403(b) & 401(k) Hidden Fees

As the issues with the pension plan progress, there is another retirement plan issue that needs to be reviewed: the fees associated with 403(b) and 401(k) accounts.

Many at SRHS are participating in the 403(b) or participating in retirement savings via their spouse’s employer. They should have assurances that the plan is maximizing the retirement, and not being used to funnel fees back to the hands of administration. Locally, this has affected employees at Lockheed Martin and Northrop Grumman.

Why is this important? Hidden fees in these plans can have a huge impact on your savings:

If a company does right by its workers, it finds low-cost, well diversified, smart investment choices, many experts say. But Schlichter says some companies offer workers mutual funds with fees that are way too high. Sometimes, he says, the companies get kickbacks for that.

And over time, he says, “it’s hugely devastating. A 1 percent difference in fees over a 35-year work career makes a 28 percent difference in the retirement assets available to that worker. So this is huge. It may mean that the employee has to extend their work another six or seven years instead of retiring when they wanted to or their lifestyle in retirement is severely hurt.”


Listen to the full stories below.

Litigation News & Commentary

Singing River Doth Protest Too Much

How much would you spend to keep your secrets from public view? $1 million? $2.5 million? $5 million?

As of this writing, Singing River has spent nearly $1 million dollars fighting their own employees and retirees in court. Most of that money has been spent in an attempt to delay proceedings and prevent the public from getting answers about what was going on behind closed doors and where the money went.


Friday Document Dump

New lawsuit filed by Singing River’s insurance company against Singing River.  Any insight is appreciated.

Federal Insurance Co. v. Singing River Health System


News & Commentary Uncategorized

Secret Meetings Bring Tax Breaks for the Rich & Infamous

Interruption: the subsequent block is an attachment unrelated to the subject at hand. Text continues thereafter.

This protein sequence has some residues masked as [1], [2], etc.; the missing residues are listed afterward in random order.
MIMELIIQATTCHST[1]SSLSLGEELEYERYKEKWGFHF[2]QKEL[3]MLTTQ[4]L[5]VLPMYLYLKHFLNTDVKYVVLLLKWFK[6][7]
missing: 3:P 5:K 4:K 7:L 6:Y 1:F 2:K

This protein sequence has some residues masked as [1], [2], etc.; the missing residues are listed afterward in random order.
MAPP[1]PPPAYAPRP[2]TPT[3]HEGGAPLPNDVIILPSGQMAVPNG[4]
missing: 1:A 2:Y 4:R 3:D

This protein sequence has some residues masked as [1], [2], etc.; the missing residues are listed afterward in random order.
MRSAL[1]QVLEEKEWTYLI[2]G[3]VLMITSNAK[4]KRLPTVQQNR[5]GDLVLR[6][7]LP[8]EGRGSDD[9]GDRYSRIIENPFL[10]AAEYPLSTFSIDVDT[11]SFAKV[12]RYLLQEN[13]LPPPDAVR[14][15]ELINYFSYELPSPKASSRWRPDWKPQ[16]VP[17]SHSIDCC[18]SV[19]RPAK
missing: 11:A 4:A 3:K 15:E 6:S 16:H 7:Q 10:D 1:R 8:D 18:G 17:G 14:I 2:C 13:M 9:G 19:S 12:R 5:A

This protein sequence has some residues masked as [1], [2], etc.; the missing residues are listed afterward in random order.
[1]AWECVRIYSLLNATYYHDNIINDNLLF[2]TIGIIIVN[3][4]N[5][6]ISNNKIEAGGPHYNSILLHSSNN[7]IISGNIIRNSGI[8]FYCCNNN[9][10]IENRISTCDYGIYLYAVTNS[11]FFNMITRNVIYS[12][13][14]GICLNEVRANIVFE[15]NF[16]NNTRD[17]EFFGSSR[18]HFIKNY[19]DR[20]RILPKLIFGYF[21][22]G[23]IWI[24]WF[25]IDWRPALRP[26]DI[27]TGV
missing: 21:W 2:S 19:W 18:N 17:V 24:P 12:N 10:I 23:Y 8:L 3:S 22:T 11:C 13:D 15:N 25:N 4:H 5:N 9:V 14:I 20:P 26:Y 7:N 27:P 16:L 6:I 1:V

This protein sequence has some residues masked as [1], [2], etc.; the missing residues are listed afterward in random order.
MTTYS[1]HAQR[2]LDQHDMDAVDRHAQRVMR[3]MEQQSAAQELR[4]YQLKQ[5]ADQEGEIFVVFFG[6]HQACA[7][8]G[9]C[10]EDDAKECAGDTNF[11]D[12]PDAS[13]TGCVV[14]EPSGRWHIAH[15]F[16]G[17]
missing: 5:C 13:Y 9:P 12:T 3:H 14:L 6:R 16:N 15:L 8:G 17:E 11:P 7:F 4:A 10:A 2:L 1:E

Just hours after Judge Breland Hilburn’s decision that SRHS owes the pension debt, there is chatter and worry about tax increases. Today’s decision only answers one of the largest of many questions brought in the lawsuit.  There are several more questions that will need to be answered before the determination of necessity of tax increases, if any.robinleach

With that said, if there are any tax increases, it will be because the JCBOS has given away millions of dollars in tax money to some of the largest corporations in the world. These give-aways come in the form of property tax breaks and other incentives designed to encourage economic development.  Mom & Pop don’t get such tax breaks, unless they’re politically connected. Jackson County could have millions more dollars in reserve and in the general fund if they quit giving special treatment to big business.

Back Door Tax Increase on Homeowners

These kinds of of tax breaks act as a back door increase on homeowners.  Every dollar that is given away to industry, is one that could be returned to homeowners if the industry were to pay.

If the county has a budget of $100, Chevron pays $30. When Chevron expands, the expansion would add $3 to Chevron’s tax bill, but Jackson County gave them a $3 tax break. If Chevron were to pay $3 more in taxes, that is $3 that could go back to homeowners as a tax decrease – or be saved for a rainy day.

Litigation News & Commentary

Denham Puts SRHS, County on Notice

Earl Denham, attorney for several retirees, put the Jackson County Board of Supervisors and Singing River Health System on notice for potential fraud related claims.

State law requires that anyone desiring to bring an action against a public hospital or county provide at least 90 days notice prior to filing suit. Denham’s notice is intended to meet that requirement.

The fraud claim is based on the fact that hospital executives were accepting raises while Singing River was in the middle of a cash crunch. The cash crunch was the excuse executives used to not make contributions to the pension plan. Denham maintains that the excessive raises executives received should have been contributed to the pension plan.

The JCBOS is named because they were personally aware of the lack of funding and conspired with SRHS administrators, board members, and attorneys to terminate the plan and rid the county of the pension debt.

SRHS has been vocal in its defense of CFO Lee Bond, stating that as a late comer to the pension matter, Bond should not be included in any conspiracy charges.

Denham answers that in the latest documents noting:

The trustees’ minutes of October 24, 2014, indicate that CFO Lee Bond had met with the [JCBOS] prior to the attempt to terminate the retirement plan, so that each and every supervisor was aware of the retirement plan shortage and participated in the secret plan to terminate and to conceal the termination until it was irrevocable.